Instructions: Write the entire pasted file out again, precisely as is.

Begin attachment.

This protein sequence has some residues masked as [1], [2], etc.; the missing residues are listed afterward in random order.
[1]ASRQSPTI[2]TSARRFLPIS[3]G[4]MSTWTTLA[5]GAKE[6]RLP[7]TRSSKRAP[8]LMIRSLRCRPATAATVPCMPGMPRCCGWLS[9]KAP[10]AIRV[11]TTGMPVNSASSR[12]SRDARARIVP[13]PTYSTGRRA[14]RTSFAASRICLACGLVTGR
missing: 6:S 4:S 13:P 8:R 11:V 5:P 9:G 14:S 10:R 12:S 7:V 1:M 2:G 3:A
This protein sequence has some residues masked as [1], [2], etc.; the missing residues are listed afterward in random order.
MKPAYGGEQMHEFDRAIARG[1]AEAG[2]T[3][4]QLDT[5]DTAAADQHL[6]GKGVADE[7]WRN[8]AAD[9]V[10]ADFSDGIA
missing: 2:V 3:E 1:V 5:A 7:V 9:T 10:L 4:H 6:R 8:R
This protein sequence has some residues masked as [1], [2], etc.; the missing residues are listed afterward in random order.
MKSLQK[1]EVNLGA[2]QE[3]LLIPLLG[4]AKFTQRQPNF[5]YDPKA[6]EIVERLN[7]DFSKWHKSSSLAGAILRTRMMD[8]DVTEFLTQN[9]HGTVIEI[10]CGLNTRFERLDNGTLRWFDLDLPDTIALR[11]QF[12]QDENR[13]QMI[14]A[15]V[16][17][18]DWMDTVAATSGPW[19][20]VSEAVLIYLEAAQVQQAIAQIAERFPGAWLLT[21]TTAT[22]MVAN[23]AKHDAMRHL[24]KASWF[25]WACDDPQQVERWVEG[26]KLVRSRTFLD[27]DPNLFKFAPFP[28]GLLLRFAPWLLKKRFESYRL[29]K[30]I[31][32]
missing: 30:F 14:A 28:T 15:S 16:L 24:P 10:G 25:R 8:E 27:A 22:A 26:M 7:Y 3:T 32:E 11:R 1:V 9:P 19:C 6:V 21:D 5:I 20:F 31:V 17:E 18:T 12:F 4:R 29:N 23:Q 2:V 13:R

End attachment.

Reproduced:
This protein sequence has some residues masked as [1], [2], etc.; the missing residues are listed afterward in random order.
[1]ASRQSPTI[2]TSARRFLPIS[3]G[4]MSTWTTLA[5]GAKE[6]RLP[7]TRSSKRAP[8]LMIRSLRCRPATAATVPCMPGMPRCCGWLS[9]KAP[10]AIRV[11]TTGMPVNSASSR[12]SRDARARIVP[13]PTYSTGRRA[14]RTSFAASRICLACGLVTGR
missing: 6:S 4:S 13:P 8:R 11:V 5:P 9:G 14:S 10:R 12:S 7:V 1:M 2:G 3:A
This protein sequence has some residues masked as [1], [2], etc.; the missing residues are listed afterward in random order.
MKPAYGGEQMHEFDRAIARG[1]AEAG[2]T[3][4]QLDT[5]DTAAADQHL[6]GKGVADE[7]WRN[8]AAD[9]V[10]ADFSDGIA
missing: 2:V 3:E 1:V 5:A 7:V 9:T 10:L 4:H 6:R 8:R
This protein sequence has some residues masked as [1], [2], etc.; the missing residues are listed afterward in random order.
MKSLQK[1]EVNLGA[2]QE[3]LLIPLLG[4]AKFTQRQPNF[5]YDPKA[6]EIVERLN[7]DFSKWHKSSSLAGAILRTRMMD[8]DVTEFLTQN[9]HGTVIEI[10]CGLNTRFERLDNGTLRWFDLDLPDTIALR[11]QF[12]QDENR[13]QMI[14]A[15]V[16][17][18]DWMDTVAATSGPW[19][20]VSEAVLIYLEAAQVQQAIAQIAERFPGAWLLT[21]TTAT[22]MVAN[23]AKHDAMRHL[24]KASWF[25]WACDDPQQVERWVEG[26]KLVRSRTFLD[27]DPNLFKFAPFP[28]GLLLRFAPWLLKKRFESYRL[29]K[30]I[31][32]
missing: 30:F 14:A 28:T 15:S 16:L 24:P 10:G 25:R 8:E 27:A 22:A 26:M 7:Y 3:T 32:E 11:R 1:V 9:P 19:C 6:V 21:D 5:I 20:F 31:V 17:E 18:T 12:F 4:R 29:N 23:Q 2:V 13:R